NextEra Energy Resources has clipped the ribbon at its 250MW Genesis concentrated solar power (CSP) plant in southern California, taking another high-profile project across the finishing line even as the US CSP sector worries about its future.
The first of two 125MW parabolic-trough systems at Genesis was taken on line last November, and the second brought into service last month, with all of the electricity generated sold by NextEra to Pacific Gas & Electric under a long-term contract.
The plant – formally known as the Genesis Solar Energy Center – entered development in 2007, and broke ground in 2011 on land owned by the US Bureau of Land Management in Riverside County, California.
Equipment installed at the plant came from manufacturers including Spain’s Sener and Germany’s Flabeg, which was last autumn acquired by ascendant Saudi CSP player Acwa Power.
The ribbon-snipping comes amid a wave of completions of major CSP projects in the US, including BrightSource’s 392MW Ivanpah in California – now the world’s largest – and Abengoa’s 280MW Solana in Arizona.
Others, such as Abengoa’s 250MW Mojave Solar and SolarReserve’s 110MW Crescent Dunes, are expected to wrap up commissioning in the next few months.
The US added 410MW of CSP capacity last year, nearly doubling its cumulative base.
Yet even as the sector appears superficially to have more momentum than ever, it is in reality quickly running out of puff, with almost no project origination in the past year, as the focus of the utility-scale solar industry turns to smaller and more easily financed PV installations.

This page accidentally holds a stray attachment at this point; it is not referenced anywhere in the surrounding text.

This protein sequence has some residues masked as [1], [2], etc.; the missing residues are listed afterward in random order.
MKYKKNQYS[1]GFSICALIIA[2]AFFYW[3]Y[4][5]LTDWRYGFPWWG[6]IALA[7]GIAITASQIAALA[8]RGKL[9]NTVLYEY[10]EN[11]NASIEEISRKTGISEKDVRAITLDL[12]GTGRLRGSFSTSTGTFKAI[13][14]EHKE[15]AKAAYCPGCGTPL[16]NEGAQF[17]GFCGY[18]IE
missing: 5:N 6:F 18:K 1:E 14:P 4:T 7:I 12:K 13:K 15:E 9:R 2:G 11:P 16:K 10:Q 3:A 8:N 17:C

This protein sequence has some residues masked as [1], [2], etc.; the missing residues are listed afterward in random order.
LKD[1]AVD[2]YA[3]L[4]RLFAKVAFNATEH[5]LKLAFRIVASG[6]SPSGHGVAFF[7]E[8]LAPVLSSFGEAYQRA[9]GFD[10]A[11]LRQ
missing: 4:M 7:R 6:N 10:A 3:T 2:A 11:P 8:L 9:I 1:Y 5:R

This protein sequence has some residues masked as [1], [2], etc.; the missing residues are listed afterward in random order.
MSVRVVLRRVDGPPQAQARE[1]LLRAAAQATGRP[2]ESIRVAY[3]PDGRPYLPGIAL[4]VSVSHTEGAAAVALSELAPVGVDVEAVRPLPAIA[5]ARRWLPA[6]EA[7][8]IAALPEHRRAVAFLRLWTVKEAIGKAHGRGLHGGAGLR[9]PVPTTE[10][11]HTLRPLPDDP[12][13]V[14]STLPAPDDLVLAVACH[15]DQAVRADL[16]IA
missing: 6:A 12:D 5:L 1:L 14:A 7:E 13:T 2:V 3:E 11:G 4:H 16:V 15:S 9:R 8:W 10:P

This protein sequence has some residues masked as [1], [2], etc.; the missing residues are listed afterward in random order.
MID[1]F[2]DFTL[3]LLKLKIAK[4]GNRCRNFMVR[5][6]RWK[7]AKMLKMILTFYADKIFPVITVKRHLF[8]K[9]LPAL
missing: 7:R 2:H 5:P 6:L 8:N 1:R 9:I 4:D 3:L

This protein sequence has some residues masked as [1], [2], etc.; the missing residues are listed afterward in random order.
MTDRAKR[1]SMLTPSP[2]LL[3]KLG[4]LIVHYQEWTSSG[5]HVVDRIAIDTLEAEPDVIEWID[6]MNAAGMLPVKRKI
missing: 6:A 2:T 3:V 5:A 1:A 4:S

It is cheaper and far faster to build a moderate-sized PV installation – say 20MW – than a similarly-sized CSP facility.
Genesis, like many CSP plants recently completed or underway in the US, was the beneficiary of a large loan guarantee from the Department of Energy.
Many CSP companies – including BrightSource, Abengoa and SolarReserve – have turned their sights to emerging markets elsewhere, with South Africa and the Middle East among the most prominent destinations.
It is not all sour news for the US CSP sector, however.
BrightSource and partner Abengoa have recently started pushing to get their Palen project back on the drawing board, while Enel Green Power is working to install the world's first CSP system at an existing geothermal plant, with US-based SkyFuel having installed the parabolic-trough kit.